Locals Downtown will definitely notice some familiar faces when they see We Are Pittsburgh, a large-scale public art installation featuring noteworthy figures from the area.
The City of Pittsburgh unveiled We Are Pittsburgh, which transformed the façade of the 625 Stanwix Street parking garage into a visual tribute to famous Pittsburgh-born industrialists, artists, musicians, athletes, and others who made significant contributions throughout history. The project was submitted and designed by Joshua Chang and Aaron Ramon, who state that the key concepts of We Are Pittsburgh are “History, Togetherness, Pride, and Color.”
Comprised of 20 banners measuring at 80 feet high, the work uses a combination of pixels, triangulation, bursts of color, and abstraction to create the various chosen subjects. It also includes an interactive element that brings the subjects into focus when viewed through a camera or phone screen.
Onlookers are also encouraged to post about their experience with the artwork via social media using the tags #WeArePittsburgh and #WeArePGH.
The city plans to keep We Are Pittsburgh up as a revolving program/project, with the artwork changing in a few years, depending on funding.
Yesica Guerra, the Public Art and Civic Design manager for the City, envisioned, coordinated, and oversaw the project. Guerra says it was important to bring We Are Pittsburgh to fruition, as it represents “a critical endeavor to harness the power of art in the public realm and in the everyday visual and spatial experience of the public, as well as a tool to enhance the aesthetics of the public environment.”
Among those being featured are widely known figures such as steel magnate Andrew Carnegie, pop artist Andy Warhol, playwright August Wilson, and Pittsburgh Pirate Roberto Clemente, as well activists like environmentalist Rachel Carson. We Are Pittsburgh also sheds light on lesser-known, but no less important figures, including Seneca tribe leader Queen Aliquippa, who was a key British ally during the French and Indian War, African-American Civil Rights and labor leader Asa Philip Randolph, and African-American jazz vocalist Dakota Staton, who was born in Homewood.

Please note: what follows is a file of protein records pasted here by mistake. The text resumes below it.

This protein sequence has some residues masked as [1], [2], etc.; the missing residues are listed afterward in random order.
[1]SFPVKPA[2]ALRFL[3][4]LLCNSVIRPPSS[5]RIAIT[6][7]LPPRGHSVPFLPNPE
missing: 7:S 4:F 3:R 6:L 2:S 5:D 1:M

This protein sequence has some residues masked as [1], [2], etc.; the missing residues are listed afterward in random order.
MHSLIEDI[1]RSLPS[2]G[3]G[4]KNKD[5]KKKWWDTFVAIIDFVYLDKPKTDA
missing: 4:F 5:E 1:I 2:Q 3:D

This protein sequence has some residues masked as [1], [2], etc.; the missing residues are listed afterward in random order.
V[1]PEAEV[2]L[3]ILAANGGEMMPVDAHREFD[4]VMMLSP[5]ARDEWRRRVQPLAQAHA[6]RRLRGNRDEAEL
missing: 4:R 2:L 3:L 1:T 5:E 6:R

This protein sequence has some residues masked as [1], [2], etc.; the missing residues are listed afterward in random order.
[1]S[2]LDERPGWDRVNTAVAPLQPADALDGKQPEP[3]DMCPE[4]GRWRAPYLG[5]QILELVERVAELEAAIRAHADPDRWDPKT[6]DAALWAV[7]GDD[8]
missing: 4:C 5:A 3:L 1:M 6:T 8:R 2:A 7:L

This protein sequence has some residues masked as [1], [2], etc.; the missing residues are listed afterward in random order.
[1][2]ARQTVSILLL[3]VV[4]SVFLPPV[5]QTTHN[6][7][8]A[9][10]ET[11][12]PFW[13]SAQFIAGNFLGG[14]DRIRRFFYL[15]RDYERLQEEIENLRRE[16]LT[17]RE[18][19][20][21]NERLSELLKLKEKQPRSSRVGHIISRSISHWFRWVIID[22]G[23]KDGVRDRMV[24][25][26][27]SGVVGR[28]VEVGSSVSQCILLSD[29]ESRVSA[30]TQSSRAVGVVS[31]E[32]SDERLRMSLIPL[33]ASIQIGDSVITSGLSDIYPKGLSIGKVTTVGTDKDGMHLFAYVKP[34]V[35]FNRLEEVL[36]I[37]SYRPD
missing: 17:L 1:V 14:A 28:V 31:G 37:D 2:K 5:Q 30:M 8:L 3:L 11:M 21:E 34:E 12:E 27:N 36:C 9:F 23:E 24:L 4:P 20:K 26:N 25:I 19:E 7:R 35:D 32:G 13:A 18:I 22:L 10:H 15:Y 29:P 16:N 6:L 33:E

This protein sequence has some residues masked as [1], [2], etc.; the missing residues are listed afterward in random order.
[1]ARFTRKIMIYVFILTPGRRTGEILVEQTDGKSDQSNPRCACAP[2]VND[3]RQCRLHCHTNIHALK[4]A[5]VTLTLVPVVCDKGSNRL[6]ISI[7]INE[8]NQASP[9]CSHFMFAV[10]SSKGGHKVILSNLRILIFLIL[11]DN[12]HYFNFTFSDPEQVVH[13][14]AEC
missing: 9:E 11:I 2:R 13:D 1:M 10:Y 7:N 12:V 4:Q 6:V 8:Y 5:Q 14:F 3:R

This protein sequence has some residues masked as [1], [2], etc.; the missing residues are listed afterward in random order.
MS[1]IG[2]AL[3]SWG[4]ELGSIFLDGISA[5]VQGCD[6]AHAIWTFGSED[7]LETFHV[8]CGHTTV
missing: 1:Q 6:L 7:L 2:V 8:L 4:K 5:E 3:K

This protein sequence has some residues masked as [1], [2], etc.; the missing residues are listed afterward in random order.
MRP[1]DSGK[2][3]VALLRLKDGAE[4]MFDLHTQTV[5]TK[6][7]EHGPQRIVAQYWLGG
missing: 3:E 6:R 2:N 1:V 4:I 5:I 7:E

The project also marks the first collaboration between the City’s Public Art & Civic Design Division of the Department of City Planning and private developers. In this case, the Public Art & Civic Design Division worked with Joco LLP and Urban Growth Properties to make We Are Pittsburgh happen.
“In an era where funding for public art is limited, a partnership with a private entity – with a clear city leadership throughout the process – this becomes an important addition and a precedent to create opportunities for public art in the City of Pittsburgh,” says Guerra. “Projects of this scale and nature inspire excellence in design and showcase innovative artistic implementations while paying homage to Pittsburgh’s legacy.”
Original story from Pittsburgh City Paper